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Laryngoscopy – A Definition of Terms


TAMING THE SRU POST RIGHT HERE!

Suction Assisted Laryngoscopy Airway Decontamination

Suction Assisted Laryngoscopy Airway Decontamination UW Madison Mar 2015 from AirwayNautics on Vimeo.

Movie captures the important lessons of a simulation session based upon using a rigid suction catheter (Yankauer and other variant) to decontaminate the airway of a modified Laerdal Difficult Airway Simulator mannequin. The technique described in this simulation is known as the “SALAD” technique–Suction Assisted Laryngoscopy Airway Decontamination.
The central tenant of the SALAD technique is to make the rigid suction catheter the “tent-pole” of airway management–the suction catheter is utilized in all phases of laryngoscopy to facilitate the quick and proper placement of the laryngoscope blade on the first pass attempt, in lieu of older methods such as opening the patient’s mouth with a scissor-type gesture of the right forefinger and thumb. The result is speed and efficiency coupled with the ability to decontaminate the airway during routine and emergency airway management. In this same manner, the SALAD method can facilitate the insertion of Supraglottic Airways as well, including the Laryngeal Tube. Modern suction catheters beyond standard hospital-issued Yankauer suctions are discussed and demonstrated as well as portable suction systems are demonstrated.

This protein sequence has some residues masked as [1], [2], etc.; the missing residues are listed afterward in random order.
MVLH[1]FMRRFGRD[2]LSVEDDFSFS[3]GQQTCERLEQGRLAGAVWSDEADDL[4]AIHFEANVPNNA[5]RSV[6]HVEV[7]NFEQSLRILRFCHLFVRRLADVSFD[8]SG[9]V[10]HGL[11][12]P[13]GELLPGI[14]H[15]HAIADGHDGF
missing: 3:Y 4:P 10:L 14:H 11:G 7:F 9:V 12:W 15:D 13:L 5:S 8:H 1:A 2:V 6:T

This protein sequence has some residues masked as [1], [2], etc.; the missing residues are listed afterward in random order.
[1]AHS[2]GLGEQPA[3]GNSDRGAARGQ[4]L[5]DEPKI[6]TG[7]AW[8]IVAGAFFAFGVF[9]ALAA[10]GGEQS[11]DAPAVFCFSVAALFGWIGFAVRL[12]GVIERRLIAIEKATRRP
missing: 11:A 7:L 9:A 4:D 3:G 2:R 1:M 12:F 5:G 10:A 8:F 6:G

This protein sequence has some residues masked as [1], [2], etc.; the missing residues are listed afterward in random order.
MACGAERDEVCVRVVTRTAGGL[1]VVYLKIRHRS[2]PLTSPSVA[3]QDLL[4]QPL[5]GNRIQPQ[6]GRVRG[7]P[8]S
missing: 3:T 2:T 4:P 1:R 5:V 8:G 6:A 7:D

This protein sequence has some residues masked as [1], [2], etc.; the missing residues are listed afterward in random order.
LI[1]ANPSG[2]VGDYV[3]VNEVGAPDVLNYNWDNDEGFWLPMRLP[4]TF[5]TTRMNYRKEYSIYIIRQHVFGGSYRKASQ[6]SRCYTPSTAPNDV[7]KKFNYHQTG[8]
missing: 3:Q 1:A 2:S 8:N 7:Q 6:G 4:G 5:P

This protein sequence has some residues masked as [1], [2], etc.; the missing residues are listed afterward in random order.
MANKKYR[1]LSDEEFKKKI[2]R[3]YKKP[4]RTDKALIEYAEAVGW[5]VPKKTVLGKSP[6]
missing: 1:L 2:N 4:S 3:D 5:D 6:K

Examining the Hairs on the Yak – A Good Chance for More Chat

Originally posted on The Collective:

One of the good things about research that has its own issues, is that there is lots of scope to learn from the things about it that are good, as well as those that aren’t so great. The nice thing about ongoing comment is it gives even more chances to explain why a researcher might make certain choices along the way. Every question in research has more than one way of approaching some answers. Dr Alan Garner returns to provide even more background on this particular study, which has already generated some interesting conversation and a follow-up post

It’s an excellent thing to be able to keep having discussion around the challenges related to both conducting and interpreting a trial.  These things always bring up so many valuable questions, which deserve a response. So this is not going to be quick, but I hope you’ll have a read.

Lots…

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A response to the HIRT trial

Dr Karel Habig at London HEMS helipad

Dr Karel Habig at London HEMS helipad

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Same, same? Actually different